The daily lowdown on books, publishing, and the occasional author behaving badly.
Prisons Minister Jeremy Wright is defending the U.K.'s controversial policy that bans people from sending books and some other items to prisoners, following a ferocious backlash sparked by an op-ed published this weekend. "The notion we are banning books in prisons is complete nonsense," he said in a statement. "All prisoners can have up to 12 books in their cells at any one time, and all prisoners have access to the prison library. Under the Incentives and Earned Privileges scheme, if prisoners engage with their rehabilitation and comply with the regime they can have greater access to funds to buy items including books." A Change.org petition started Monday has already gained more than 12,000 signatures, as well as support from prominent U.K. authors. Mark Haddon, author of The Curious Incident of the Dog in the Night-Time, wrote on Monday: "Surely we can get every writer in the UK publicly opposed to this by tea time." Philip Pullman, author of The Golden Compass, called the move "one of the most disgusting, mean, vindictive acts of a barbaric government" in a comment to The Guardian, adding, "Words nearly fail me on this."
A new short story by National Book Award winner Louise Erdrich has, among other things, some very evocative descriptions of snoring: "The real snoring hit with abrupt ferocity. The orderly, mechanical regularity of the metalworking shop had been abandoned. Now it was more like a pack of wolves snarling over a kill. I closed my eyes. On my mental screen I saw lions driving the wolves — or hyenas, maybe — into the veld. On a hill overlooking the bloody feast, a baboon whooped."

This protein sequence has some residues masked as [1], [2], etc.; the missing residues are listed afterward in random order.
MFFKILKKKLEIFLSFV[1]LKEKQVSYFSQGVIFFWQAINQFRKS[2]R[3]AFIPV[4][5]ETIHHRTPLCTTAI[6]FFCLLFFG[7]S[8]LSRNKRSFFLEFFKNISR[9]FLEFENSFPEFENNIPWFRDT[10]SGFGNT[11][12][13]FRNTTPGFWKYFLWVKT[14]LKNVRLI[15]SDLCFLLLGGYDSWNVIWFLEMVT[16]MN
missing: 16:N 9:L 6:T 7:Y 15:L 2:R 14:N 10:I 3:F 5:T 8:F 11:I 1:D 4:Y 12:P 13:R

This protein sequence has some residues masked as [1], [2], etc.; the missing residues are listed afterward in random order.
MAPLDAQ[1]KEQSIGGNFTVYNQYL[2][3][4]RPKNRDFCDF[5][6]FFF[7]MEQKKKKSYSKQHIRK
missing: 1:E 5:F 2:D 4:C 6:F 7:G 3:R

The New York Public Library has teamed with Bookish, the website owned by ebook retailer Zola Books, to launch a book-recommending tool that uses an algorithm to suggest titles. "Discovering a new book is essential to further a love of reading, " Mary Lee Kennedy, the New York Public Library's Chief Library Officer, said in a statement. "Working with Bookish, the Library is able to offer our users with a unique resource that supports their interests and fosters the joy of discovery,"
The New York Timesprofiles author Leila Aboulela: "Ms. Aboulela, 49, now lives in Britain and her background makes it difficult to categorize her fiction: does she write primarily as an African, Arab or British writer who is Muslim? The compound modifier that many readers and critics have settled on to describe Ms. Aboulela's work is Sudanese-British, which leaves plenty of room for criticism in a world of relentless categorization. 'Sudan is not Arab enough for Arabs and not African enough for Africans,' she said, laughing at the thought."
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